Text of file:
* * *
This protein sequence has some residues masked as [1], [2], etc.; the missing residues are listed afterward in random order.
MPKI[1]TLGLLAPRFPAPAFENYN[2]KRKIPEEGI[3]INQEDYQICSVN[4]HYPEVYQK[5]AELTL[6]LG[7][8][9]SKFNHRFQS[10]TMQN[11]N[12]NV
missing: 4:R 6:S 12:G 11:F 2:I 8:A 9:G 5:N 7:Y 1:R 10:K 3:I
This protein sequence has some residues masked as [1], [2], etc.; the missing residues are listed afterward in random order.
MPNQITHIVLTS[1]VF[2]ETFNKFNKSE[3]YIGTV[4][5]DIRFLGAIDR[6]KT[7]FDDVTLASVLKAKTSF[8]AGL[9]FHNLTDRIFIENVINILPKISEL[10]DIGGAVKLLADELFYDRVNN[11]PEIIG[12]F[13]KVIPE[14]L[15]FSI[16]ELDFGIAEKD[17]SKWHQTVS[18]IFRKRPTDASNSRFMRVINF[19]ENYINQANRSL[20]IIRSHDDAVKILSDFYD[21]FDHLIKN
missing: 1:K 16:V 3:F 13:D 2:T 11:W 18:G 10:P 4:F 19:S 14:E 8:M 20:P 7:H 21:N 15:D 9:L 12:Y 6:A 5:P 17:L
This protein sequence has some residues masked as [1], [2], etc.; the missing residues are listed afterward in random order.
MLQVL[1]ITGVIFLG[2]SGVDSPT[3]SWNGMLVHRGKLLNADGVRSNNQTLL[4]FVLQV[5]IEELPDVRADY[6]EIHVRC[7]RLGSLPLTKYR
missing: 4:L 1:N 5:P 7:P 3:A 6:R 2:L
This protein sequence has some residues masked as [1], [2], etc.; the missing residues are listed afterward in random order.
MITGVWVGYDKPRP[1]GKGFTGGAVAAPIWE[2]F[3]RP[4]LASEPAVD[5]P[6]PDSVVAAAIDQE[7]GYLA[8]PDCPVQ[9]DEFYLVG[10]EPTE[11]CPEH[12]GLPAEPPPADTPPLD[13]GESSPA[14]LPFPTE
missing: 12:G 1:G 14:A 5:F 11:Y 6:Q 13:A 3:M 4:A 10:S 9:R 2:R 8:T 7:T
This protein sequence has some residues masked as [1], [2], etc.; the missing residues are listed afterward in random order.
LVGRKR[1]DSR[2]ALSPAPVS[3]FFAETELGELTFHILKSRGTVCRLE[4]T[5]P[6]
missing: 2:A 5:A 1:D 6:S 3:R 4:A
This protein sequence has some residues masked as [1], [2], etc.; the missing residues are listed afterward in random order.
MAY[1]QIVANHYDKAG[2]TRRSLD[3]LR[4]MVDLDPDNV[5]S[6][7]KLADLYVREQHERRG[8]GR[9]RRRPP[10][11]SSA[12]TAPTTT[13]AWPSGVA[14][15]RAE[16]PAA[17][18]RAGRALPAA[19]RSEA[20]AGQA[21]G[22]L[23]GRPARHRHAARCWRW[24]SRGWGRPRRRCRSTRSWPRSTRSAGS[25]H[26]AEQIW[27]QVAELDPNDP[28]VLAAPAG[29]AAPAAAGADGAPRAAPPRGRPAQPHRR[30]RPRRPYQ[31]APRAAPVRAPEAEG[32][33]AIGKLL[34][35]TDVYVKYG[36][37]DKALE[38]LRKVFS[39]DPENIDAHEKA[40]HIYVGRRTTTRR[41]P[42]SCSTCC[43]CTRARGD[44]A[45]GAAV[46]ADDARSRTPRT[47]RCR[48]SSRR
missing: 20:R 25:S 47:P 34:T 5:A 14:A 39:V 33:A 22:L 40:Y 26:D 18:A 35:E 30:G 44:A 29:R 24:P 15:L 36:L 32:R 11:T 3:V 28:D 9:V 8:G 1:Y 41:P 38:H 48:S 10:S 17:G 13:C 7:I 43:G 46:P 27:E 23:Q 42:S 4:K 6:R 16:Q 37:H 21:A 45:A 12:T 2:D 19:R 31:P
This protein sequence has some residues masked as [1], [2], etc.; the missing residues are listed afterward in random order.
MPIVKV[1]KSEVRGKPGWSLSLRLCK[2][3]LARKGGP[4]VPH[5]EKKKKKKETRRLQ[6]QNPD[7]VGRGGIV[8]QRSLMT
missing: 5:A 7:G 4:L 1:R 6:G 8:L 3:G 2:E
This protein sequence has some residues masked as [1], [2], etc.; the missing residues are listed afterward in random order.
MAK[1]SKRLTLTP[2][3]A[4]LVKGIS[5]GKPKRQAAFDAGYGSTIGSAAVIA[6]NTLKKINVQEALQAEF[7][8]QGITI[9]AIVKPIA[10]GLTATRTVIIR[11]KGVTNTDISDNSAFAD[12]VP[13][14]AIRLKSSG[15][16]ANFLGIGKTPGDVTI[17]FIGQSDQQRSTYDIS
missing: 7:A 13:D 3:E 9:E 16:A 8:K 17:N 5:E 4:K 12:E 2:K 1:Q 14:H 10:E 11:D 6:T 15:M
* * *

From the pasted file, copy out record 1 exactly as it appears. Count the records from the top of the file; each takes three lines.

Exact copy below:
This protein sequence has some residues masked as [1], [2], etc.; the missing residues are listed afterward in random order.
MPKI[1]TLGLLAPRFPAPAFENYN[2]KRKIPEEGI[3]INQEDYQICSVN[4]HYPEVYQK[5]AELTL[6]LG[7][8][9]SKFNHRFQS[10]TMQN[11]N[12]NV
missing: 4:R 6:S 12:G 11:F 2:I 8:A 9:G 5:N 7:Y 1:R 10:K 3:I